Morocco / Middle East & North Africa

  

Attacks on the Press 2000: Middle East and North Africa Analysis

ALTHOUGH RIGHTS TO FREE EXPRESSION AND PRESS FREEDOM are enshrined in national constitutions from Algeria to Yemen, governments found many practical ways to restrict these freedoms. State ownership of the media, censorship, legal harassment, intimidation, and imprisonment of journalists were again among the favored tools of repression and control. In Iraq, Libya, Saudi Arabia, Syria,…

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Attacks on the Press 2000: Morocco

CENSORSHIP, PROFESSIONAL BANNINGS, AND CRIMINAL PROSECUTIONS were among the official acts that eroded press freedom in Morocco in 2000, reversing gains seen in the final two years of the late King Hassan II’s reign, and following the 1999 coronation of his son, the liberal-minded King Muhammed VI. In December, the government permanently banned the weekly…

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Convicted of criminal defamation, two journalists face jail and crippling fines

Your Majesty: The Committee to Protect Journalists (CPJ) is deeply alarmed by the prison sentences and harsh financial penalties handed down on March 1 against two journalists at the weekly Le Journal Hebdomadaire. Abou Bakr Jamai, publications director of Le Journal Hebdomadaire and Ali Ammar, the newspaper’s general director, were convicted of defaming Foreign Minister Muhammed Ben Aissa and sentenced to jail terms of three and two months, respectively. Both men were also ordered to pay fines and damages totaling 2,020,000 Dirhams (about US$200,000). The charges stemmed from articles published last year in Le Journal Hebdomadaire’s now-defunct weekly predecessor, Le Journal. These had alleged that Ben Aissa profited from the purchase of an official residence during his tenure as Morocco’s ambassador to the United States in the late 1990s.

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Three newspapers banned for alleging prime minister’s involvement in 1972 coup attempt

Your Majesty: The Committee to Protect Journalists (CPJ) is writing to protest the Moroccan government’s decision to ban the weekly newspapers Demain, Le Journal, and Al-Sahiffa. On December 2, the government released a statement saying the three newspapers were banned because they had attacked “the most sacred institutional bases of our country” and threatened “the stability of the state.” The statement added: “In insulting reality … and fabricating history, these papers have created doubt and sowed confusion in the spirit of Moroccans.”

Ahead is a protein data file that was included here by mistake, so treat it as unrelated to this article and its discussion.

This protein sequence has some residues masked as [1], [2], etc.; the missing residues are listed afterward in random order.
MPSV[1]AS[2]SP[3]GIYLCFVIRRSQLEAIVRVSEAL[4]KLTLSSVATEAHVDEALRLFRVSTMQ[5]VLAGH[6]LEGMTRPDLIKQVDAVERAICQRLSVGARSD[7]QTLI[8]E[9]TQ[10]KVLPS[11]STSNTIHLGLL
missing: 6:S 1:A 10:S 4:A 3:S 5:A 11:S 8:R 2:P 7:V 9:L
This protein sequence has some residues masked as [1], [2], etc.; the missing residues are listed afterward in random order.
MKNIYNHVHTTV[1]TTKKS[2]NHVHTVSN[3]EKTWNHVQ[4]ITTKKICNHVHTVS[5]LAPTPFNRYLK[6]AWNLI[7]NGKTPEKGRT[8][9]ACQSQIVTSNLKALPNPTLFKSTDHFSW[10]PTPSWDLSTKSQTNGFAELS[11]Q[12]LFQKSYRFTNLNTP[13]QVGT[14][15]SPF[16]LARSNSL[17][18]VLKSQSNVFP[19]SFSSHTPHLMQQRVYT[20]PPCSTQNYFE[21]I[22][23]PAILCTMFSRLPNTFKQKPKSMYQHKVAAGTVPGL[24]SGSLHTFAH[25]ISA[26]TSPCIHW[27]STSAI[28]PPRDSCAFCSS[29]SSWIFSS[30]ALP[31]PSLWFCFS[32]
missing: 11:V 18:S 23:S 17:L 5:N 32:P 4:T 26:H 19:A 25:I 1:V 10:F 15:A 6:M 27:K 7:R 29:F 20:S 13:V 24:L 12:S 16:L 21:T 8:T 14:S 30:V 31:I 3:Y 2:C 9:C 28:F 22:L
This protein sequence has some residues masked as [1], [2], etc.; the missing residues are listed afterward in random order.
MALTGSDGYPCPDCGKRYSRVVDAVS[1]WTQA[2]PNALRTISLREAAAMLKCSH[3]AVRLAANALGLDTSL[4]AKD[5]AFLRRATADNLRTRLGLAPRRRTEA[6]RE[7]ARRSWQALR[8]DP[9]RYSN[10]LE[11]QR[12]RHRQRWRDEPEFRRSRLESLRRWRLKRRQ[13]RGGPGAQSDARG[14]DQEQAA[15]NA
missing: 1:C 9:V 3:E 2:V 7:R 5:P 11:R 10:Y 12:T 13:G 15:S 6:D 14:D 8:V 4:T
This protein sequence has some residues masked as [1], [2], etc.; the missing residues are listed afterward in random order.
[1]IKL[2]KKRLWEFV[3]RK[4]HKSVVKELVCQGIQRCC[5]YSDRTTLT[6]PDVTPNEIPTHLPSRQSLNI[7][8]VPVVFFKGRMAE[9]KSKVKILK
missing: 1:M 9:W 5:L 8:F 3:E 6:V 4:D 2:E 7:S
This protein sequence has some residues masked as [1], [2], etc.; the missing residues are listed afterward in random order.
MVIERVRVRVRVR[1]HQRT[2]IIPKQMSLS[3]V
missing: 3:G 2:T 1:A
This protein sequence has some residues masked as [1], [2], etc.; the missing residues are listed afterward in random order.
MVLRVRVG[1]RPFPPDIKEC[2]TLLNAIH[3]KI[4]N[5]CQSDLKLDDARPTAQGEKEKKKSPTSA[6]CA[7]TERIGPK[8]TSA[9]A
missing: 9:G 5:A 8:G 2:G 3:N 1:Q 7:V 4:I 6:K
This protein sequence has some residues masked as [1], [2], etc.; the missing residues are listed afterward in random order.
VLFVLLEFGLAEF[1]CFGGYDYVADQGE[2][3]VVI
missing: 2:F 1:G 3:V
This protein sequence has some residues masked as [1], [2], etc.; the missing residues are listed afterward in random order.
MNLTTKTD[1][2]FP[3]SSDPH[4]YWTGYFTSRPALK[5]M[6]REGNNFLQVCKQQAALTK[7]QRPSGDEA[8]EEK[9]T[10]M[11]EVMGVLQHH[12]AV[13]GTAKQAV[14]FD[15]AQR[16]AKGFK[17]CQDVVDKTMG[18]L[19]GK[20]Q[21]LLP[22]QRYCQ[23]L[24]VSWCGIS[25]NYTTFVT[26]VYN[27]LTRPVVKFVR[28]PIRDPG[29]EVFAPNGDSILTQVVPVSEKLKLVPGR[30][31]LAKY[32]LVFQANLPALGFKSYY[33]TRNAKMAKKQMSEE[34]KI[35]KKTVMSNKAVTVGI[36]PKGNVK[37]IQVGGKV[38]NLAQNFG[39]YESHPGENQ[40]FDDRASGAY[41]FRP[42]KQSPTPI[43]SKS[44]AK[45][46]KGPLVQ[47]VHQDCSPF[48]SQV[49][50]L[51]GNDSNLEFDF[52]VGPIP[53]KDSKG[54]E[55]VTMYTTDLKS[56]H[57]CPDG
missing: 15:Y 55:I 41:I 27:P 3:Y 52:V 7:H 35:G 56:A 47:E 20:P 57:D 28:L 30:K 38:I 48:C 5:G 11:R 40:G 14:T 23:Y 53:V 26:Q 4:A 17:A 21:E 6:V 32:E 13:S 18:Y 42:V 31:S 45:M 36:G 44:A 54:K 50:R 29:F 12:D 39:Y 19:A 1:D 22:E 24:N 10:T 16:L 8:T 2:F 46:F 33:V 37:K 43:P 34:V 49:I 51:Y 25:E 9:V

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King amnesties convicted journalists

Click here to read more about press freedom conditions in MOROCCO New York, June 2, 2000 — Morocco’s King Muhammad VI issued a royal pardon last Sunday annulling the prison sentences and other penalties recently imposed on two journalists for allegedly libeling Foreign Minister Muhammad Benaissa, the Committee to Protect Journalists has learned.

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Morocco: Censorship, criminal prosecution of journalists on the rise

Your Excellency: The Committee to Protect Journalists (CPJ) is gravely concerned about government restrictions on press freedom in Morocco this year. During the past four months, Moroccan authorities have taken several punitive measures against the press, including the censorship of newspapers and the criminal prosecution of journalists.

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State cracks down on Western Sahara coverage

Your Excellency: The Committee to Protect Journalists (CPJ) is writing to express its deep concern about the censorship of the French-language weekly newspaper Le Journal and its sister publication the Arabic weekly Al-Sahiffa, as well as the dismissal of three employees from television station 2M.

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Publication of new weekly blocked because of content

Click here to read more about press freedom conditions in Morocco. New York, March 31, 2000 — A hard-hitting new Moroccan political weekly has been prevented from printing its fourth edition by one of its shareholders, the Committee to Protect Journalists has learned. The French-language weekly Demain was launched three weeks ago, but was blocked…

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Attacks on the Press 1999: Middle East Analysis

By Joel CampagnaRoyal succession and rubber-stamp elections set the tone for a year in which Middle Eastern and North African governments continued to restrict press freedoms through a combination of censorship, intimidation, and media monopoly. Ballots in Egypt, Syria, Tunisia, and Yemen produced few surprises as longtime rulers stayed in power and maintained formidable obstacles…

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Attacks on the Press 1999: Morocco

Press freedom appeared to benefit when Muhammad VI ascended the Moroccan throne in July, following the death of his father, King Hassan II, who had ruled for 38 years. The easing of self-censorship, which began in earnest after the formation of the government of Prime Minister Abdel Rahman Youssefi in 1998, accelerated thanks to the…

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